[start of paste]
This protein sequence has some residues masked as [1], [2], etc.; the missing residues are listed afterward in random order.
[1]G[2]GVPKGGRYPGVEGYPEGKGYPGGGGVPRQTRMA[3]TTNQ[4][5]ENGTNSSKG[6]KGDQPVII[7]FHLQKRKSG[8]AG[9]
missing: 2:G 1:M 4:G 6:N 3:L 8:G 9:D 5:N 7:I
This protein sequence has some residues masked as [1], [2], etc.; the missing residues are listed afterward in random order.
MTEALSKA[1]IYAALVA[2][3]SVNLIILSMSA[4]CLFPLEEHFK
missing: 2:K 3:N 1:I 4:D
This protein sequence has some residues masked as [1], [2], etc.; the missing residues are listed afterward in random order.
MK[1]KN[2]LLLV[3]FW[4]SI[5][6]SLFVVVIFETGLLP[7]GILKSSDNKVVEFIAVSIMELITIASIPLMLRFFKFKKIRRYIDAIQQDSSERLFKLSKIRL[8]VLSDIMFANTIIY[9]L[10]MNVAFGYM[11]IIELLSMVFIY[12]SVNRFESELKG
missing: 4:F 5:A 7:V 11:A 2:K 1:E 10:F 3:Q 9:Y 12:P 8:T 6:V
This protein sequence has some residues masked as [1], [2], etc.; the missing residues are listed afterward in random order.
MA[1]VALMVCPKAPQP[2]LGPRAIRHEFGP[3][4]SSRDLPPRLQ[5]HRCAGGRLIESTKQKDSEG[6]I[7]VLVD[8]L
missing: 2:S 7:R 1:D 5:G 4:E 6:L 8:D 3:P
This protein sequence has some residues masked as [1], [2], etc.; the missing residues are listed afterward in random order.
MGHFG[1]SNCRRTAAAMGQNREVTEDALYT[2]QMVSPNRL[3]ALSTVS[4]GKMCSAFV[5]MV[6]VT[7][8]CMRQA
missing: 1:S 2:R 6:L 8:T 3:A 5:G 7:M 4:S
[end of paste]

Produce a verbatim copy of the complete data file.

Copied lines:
This protein sequence has some residues masked as [1], [2], etc.; the missing residues are listed afterward in random order.
[1]G[2]GVPKGGRYPGVEGYPEGKGYPGGGGVPRQTRMA[3]TTNQ[4][5]ENGTNSSKG[6]KGDQPVII[7]FHLQKRKSG[8]AG[9]
missing: 2:G 1:M 4:G 6:N 3:L 8:G 9:D 5:N 7:I
This protein sequence has some residues masked as [1], [2], etc.; the missing residues are listed afterward in random order.
MTEALSKA[1]IYAALVA[2][3]SVNLIILSMSA[4]CLFPLEEHFK
missing: 2:K 3:N 1:I 4:D
This protein sequence has some residues masked as [1], [2], etc.; the missing residues are listed afterward in random order.
MK[1]KN[2]LLLV[3]FW[4]SI[5][6]SLFVVVIFETGLLP[7]GILKSSDNKVVEFIAVSIMELITIASIPLMLRFFKFKKIRRYIDAIQQDSSERLFKLSKIRL[8]VLSDIMFANTIIY[9]L[10]MNVAFGYM[11]IIELLSMVFIY[12]SVNRFESELKG
missing: 4:F 5:A 7:V 11:A 2:K 1:E 10:F 3:Q 9:Y 12:P 8:T 6:V
This protein sequence has some residues masked as [1], [2], etc.; the missing residues are listed afterward in random order.
MA[1]VALMVCPKAPQP[2]LGPRAIRHEFGP[3][4]SSRDLPPRLQ[5]HRCAGGRLIESTKQKDSEG[6]I[7]VLVD[8]L
missing: 2:S 7:R 1:D 5:G 4:E 6:L 8:D 3:P
This protein sequence has some residues masked as [1], [2], etc.; the missing residues are listed afterward in random order.
MGHFG[1]SNCRRTAAAMGQNREVTEDALYT[2]QMVSPNRL[3]ALSTVS[4]GKMCSAFV[5]MV[6]VT[7][8]CMRQA
missing: 1:S 2:R 6:L 8:T 3:A 5:G 7:M 4:S